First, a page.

Northeast Ohio Regional Sewer District gives local waterways the Google Street View treatment
Rafters are getting out on the Cuyahoga River as they work to create the watery equivalent of Google Street View for Northeast Ohio Regional Sewer District's waterways.
NEORSD is using spherical imagery to update 360-degree maps of its streams, culverts and bridges to spot any points of erosion or debris.
The maps are essentially Google Street View for rivers and streams, Stormwater Inspector for NEORSD's Stormwater Inspection and Maintenance program Kelsey Hickox said.
“It's really like you're standing in the stream on your, on your screen and you can scroll around and look 360 degrees all the way around you,” she said. “You're able to move forward or backward in the stream and also get that view as if you were turning around in a circle, standing there yourself.”
The sewer district partnered with OHM Advisors and Terrain 360 who will be working over the next six months to capture 210 miles of the regional sewer district’s waterways on both public and private property.
“The district ended up using us because it helps them kind of identify problem areas within their, you know, the, the watershed,” Terrain360 founder Ryan Abrahamsen said. “So it goes from a recreation side of things to a technical and environmental side of usage, which is I think a pretty cool application of the project.”
While most of the maps will be for the district’s internal use, terrain360.com will share the map of the main stem of the Cuyahoga River on its website.
“If you're … a kayak or a paddler, you get to actually see it as well,” Abrahamsen said. “It's a double benefit here. The district gets to see their assets along the watershed, and then … paddlers and other folks can kind of explore the river as well.”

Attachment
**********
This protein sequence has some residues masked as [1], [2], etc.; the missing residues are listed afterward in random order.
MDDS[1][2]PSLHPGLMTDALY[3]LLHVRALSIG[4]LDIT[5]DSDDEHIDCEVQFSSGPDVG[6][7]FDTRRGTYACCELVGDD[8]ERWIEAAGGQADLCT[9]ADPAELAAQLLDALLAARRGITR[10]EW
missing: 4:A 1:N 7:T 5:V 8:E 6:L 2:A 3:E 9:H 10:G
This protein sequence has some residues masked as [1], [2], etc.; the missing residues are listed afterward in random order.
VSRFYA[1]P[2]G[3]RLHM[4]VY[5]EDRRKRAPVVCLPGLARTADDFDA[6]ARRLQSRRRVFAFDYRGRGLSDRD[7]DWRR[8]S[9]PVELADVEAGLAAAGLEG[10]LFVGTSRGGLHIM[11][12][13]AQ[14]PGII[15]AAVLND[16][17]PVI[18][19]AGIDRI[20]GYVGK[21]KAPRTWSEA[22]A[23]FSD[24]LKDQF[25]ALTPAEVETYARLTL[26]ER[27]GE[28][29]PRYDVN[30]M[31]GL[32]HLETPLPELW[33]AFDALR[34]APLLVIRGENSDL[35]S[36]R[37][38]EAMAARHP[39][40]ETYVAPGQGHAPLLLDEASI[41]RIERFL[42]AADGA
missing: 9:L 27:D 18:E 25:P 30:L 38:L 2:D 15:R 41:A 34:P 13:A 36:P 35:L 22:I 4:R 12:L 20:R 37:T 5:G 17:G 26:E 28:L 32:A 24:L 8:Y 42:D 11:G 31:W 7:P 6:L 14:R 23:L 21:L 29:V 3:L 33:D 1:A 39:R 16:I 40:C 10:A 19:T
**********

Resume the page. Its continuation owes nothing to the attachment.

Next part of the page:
Abrahamsen, along with Operator Ryan Crenshaw and Chief Research Officer Ben Fowler captured the images of the main stem of the Cuyahoga River and Chippewa Creek.
Internally, the maps will be used to supplement the inspection process, giving NEORSD employees a chance to get a better sense for the service an area might need before getting out in the field.
“Before I go do my inspection, I can look ahead,” Hickox said. “I have an idea of if I'm going to need my muck boots or my chest waders, how deep the water is, if there's a waterfall or a dam that I maybe don't already know about, if it's not a spot that I've been to, as well as just accessing it.”
A waterway may need to be serviced if its experiencing erosion for increased rainfall and stormwater runoff or blockages from debris that can lead to flooding in urban areas, Hickox said.
“If it's in the middle of the woods and it's not going to cause any flooding upstream, we'll leave it there because it can be a good source of habitat for fish and macro invertebrates,” she said. “But if it's right at a street bridge and it's a pretty low lying area and there's homes nearby, we'll get that out of there just to make sure that it's not going to make the flooding any worse in the area.”
Crews will be on the water mapping Cuyahoga River watersheds through spring 2024. NEORSD hopes to create 360-degree maps of the Rocky River, Chagrin and Lake Erie tributaries starting in the fall of 2024 but has not yet finalized those plans.
The kayaker in the first photo was previously incorrectly identified as Ben Fowler.